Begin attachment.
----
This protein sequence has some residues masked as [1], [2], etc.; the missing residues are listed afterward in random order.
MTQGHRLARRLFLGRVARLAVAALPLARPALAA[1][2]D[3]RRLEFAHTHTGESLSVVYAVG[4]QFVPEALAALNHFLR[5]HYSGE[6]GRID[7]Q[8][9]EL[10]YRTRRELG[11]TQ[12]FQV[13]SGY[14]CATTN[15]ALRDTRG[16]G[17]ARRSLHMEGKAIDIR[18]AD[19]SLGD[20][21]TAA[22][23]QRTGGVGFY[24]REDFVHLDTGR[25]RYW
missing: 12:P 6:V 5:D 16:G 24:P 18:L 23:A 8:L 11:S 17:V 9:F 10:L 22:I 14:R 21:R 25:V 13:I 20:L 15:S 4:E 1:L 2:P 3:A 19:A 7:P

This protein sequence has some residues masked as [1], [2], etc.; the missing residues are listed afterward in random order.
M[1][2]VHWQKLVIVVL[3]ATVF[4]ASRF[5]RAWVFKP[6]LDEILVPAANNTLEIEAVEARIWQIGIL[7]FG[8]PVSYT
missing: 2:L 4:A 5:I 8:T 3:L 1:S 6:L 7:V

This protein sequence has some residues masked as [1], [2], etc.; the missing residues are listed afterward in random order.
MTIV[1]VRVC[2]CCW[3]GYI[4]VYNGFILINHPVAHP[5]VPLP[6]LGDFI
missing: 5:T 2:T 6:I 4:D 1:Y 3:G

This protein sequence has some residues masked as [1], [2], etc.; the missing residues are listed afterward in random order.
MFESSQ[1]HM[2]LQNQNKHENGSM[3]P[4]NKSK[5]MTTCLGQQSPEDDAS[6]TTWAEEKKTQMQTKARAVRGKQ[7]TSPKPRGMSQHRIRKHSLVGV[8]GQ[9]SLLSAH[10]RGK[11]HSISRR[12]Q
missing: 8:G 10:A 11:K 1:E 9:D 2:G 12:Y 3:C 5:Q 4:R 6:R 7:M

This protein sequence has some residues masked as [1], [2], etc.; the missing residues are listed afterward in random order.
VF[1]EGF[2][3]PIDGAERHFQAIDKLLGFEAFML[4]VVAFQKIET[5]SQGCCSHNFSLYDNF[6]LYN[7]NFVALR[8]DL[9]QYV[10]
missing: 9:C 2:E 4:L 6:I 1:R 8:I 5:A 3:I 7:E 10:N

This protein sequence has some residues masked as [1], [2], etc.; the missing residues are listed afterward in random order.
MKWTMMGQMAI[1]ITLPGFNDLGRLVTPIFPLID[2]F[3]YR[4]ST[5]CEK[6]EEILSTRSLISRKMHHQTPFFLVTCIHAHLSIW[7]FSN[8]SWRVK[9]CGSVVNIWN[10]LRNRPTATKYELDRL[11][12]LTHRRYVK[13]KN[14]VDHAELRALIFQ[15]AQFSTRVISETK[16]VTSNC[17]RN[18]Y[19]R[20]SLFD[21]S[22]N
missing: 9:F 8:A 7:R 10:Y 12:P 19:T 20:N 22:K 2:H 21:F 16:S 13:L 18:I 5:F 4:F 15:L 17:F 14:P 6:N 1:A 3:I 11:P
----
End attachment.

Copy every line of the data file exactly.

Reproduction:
This protein sequence has some residues masked as [1], [2], etc.; the missing residues are listed afterward in random order.
MTQGHRLARRLFLGRVARLAVAALPLARPALAA[1][2]D[3]RRLEFAHTHTGESLSVVYAVG[4]QFVPEALAALNHFLR[5]HYSGE[6]GRID[7]Q[8][9]EL[10]YRTRRELG[11]TQ[12]FQV[13]SGY[14]CATTN[15]ALRDTRG[16]G[17]ARRSLHMEGKAIDIR[18]AD[19]SLGD[20][21]TAA[22][23]QRTGGVGFY[24]REDFVHLDTGR[25]RYW
missing: 12:P 6:V 5:D 16:G 24:P 18:L 23:A 8:L 11:S 17:V 9:F 10:L 22:I 14:R 21:R 25:V 13:I 20:L 15:S 4:E 1:L 2:P 3:A 19:A 7:P

This protein sequence has some residues masked as [1], [2], etc.; the missing residues are listed afterward in random order.
M[1][2]VHWQKLVIVVL[3]ATVF[4]ASRF[5]RAWVFKP[6]LDEILVPAANNTLEIEAVEARIWQIGIL[7]FG[8]PVSYT
missing: 2:L 4:A 5:I 8:T 3:L 1:S 6:L 7:V

This protein sequence has some residues masked as [1], [2], etc.; the missing residues are listed afterward in random order.
MTIV[1]VRVC[2]CCW[3]GYI[4]VYNGFILINHPVAHP[5]VPLP[6]LGDFI
missing: 5:T 2:T 6:I 4:D 1:Y 3:G

This protein sequence has some residues masked as [1], [2], etc.; the missing residues are listed afterward in random order.
MFESSQ[1]HM[2]LQNQNKHENGSM[3]P[4]NKSK[5]MTTCLGQQSPEDDAS[6]TTWAEEKKTQMQTKARAVRGKQ[7]TSPKPRGMSQHRIRKHSLVGV[8]GQ[9]SLLSAH[10]RGK[11]HSISRR[12]Q
missing: 8:G 10:A 11:K 1:E 9:D 2:G 12:Y 3:C 5:Q 4:R 6:R 7:M

This protein sequence has some residues masked as [1], [2], etc.; the missing residues are listed afterward in random order.
VF[1]EGF[2][3]PIDGAERHFQAIDKLLGFEAFML[4]VVAFQKIET[5]SQGCCSHNFSLYDNF[6]LYN[7]NFVALR[8]DL[9]QYV[10]
missing: 9:C 2:E 4:L 6:I 1:R 8:I 5:A 3:I 7:E 10:N

This protein sequence has some residues masked as [1], [2], etc.; the missing residues are listed afterward in random order.
MKWTMMGQMAI[1]ITLPGFNDLGRLVTPIFPLID[2]F[3]YR[4]ST[5]CEK[6]EEILSTRSLISRKMHHQTPFFLVTCIHAHLSIW[7]FSN[8]SWRVK[9]CGSVVNIWN[10]LRNRPTATKYELDRL[11][12]LTHRRYVK[13]KN[14]VDHAELRALIFQ[15]AQFSTRVISETK[16]VTSNC[17]RN[18]Y[19]R[20]SLFD[21]S[22]N
missing: 9:F 8:A 7:R 10:Y 12:P 19:T 20:N 22:K 2:H 21:F 16:S 13:L 18:I 5:F 4:F 15:L 17:F 14:P 6:N 1:A 3:I 11:P